I loved the novel, and am of the opinion that it is definitely the best of what Rachel Cohn and David Levithan have written together. It is gritty, artsy and embodies the soul of New York and garage bands. The characters are all painted with bright colours and flaws making them all loveable in individual ways.
Norah’s dry sarcasm juxtaposes with being such an introvert, confidence is a big issue for her – and straight away creates conflict for nearly everything she does, making Norah a compelling character. Enter Nick, an all-around good guy seemingly out of his element. But that is just it – he’s not. He embodies the millennium man. Age, race, gender and sexual orientation mean little to Nick, as he takes everyone on face value and how they treat him. Together, they both appear to not belong to the club and music scene in New York, but on closer inspection embody the pulse of the industry. And it takes meeting and accepting each other to start realising their place and the start of their journey.
Although the narrative is witty, and such edgy symbolism is planted throughout, ‘Nick and Norah’s Infinite Playlist’ suffered from two of my biggest turn-offs in books: the flashback, and excessive embellishment of a scene (otherwise known as mental wanderings). I think if it hadn’t exceeded my expectations in all other areas I would have abandoned it early on.
It is a very quick read, but heavy on content. Also, being true to the contemporary genre it concludes in a way you can interpret it as an ending or not… you must read between the lines to get the most out of this book.
Yes, I did see the movie before I read the book. I love the movie so I thought I would read the book. It's a good book, but the plots vary more than I would have liked. There's stuff in the book that would have been great in the movie and vice versa. If I were to read the book first, I probably would have thought the movie was terrible and that it didn't follow the book.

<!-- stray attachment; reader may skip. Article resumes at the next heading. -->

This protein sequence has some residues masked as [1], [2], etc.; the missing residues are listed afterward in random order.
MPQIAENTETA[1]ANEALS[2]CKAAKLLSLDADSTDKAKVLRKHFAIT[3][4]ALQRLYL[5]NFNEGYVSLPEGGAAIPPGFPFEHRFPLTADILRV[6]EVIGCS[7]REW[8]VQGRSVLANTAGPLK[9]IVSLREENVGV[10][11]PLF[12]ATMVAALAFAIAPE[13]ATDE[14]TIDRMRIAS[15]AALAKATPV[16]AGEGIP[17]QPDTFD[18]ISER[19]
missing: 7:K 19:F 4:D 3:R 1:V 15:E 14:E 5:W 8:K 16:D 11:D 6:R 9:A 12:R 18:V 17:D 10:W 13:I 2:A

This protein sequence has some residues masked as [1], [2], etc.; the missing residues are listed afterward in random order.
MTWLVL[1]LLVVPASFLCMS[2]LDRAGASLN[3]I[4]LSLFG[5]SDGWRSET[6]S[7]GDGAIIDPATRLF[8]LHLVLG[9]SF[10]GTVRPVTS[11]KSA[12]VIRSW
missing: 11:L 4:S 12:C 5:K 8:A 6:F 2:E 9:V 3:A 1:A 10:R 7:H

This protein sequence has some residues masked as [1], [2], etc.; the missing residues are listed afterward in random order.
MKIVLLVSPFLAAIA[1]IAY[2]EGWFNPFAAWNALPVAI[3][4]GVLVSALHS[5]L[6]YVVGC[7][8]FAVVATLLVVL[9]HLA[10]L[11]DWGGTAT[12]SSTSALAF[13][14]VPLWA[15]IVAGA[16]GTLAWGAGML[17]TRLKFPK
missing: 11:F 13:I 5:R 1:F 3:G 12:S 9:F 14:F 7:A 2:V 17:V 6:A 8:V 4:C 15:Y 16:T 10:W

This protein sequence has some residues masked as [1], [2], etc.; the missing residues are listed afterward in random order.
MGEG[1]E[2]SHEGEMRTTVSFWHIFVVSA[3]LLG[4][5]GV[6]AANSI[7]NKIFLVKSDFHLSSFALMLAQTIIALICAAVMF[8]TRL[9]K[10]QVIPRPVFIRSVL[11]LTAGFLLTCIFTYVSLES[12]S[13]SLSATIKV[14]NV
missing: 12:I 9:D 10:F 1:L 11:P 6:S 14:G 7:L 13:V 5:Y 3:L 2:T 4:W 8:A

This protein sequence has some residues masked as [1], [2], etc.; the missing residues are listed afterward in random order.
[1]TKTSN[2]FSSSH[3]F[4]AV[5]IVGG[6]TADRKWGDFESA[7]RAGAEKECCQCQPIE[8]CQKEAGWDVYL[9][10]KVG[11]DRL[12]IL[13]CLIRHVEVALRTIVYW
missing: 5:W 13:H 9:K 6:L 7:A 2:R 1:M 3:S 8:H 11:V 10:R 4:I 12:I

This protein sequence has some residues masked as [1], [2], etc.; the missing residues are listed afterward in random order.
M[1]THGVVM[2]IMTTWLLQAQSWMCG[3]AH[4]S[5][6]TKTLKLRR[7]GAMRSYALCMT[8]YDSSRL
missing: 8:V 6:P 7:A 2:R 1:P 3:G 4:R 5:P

The book never follows Norah's (kind of) infinite struggle to find Caroline. It also never talks about all the mishaps that Caroline gets into while Norah is looking for her. I loved that part of the movie. There's an entire restaurant scene in the book that I thought should have been in the movie.
They are both good in their own way, but not nearly as similar as they should have been.
Nick and Norah are two normal teenagers who both have recently had their hearts broken. They never think they'll be able to love again, but what happens when they decide to be a five minute couple? It soon takes their two worlds spiraling out of control. Nick's Yugo takes them all around Manhattan on an adventure that will change their lives. They have more in common then they think. They have one major connection...music. Their same taste in music brings the closer together as the book progresses on. It keeps bringing them together again, even when they try to go separate ways. But in order to be together, they need to learn to let go of past loves and find new ones. But, nobody knows if they'll be able to do that.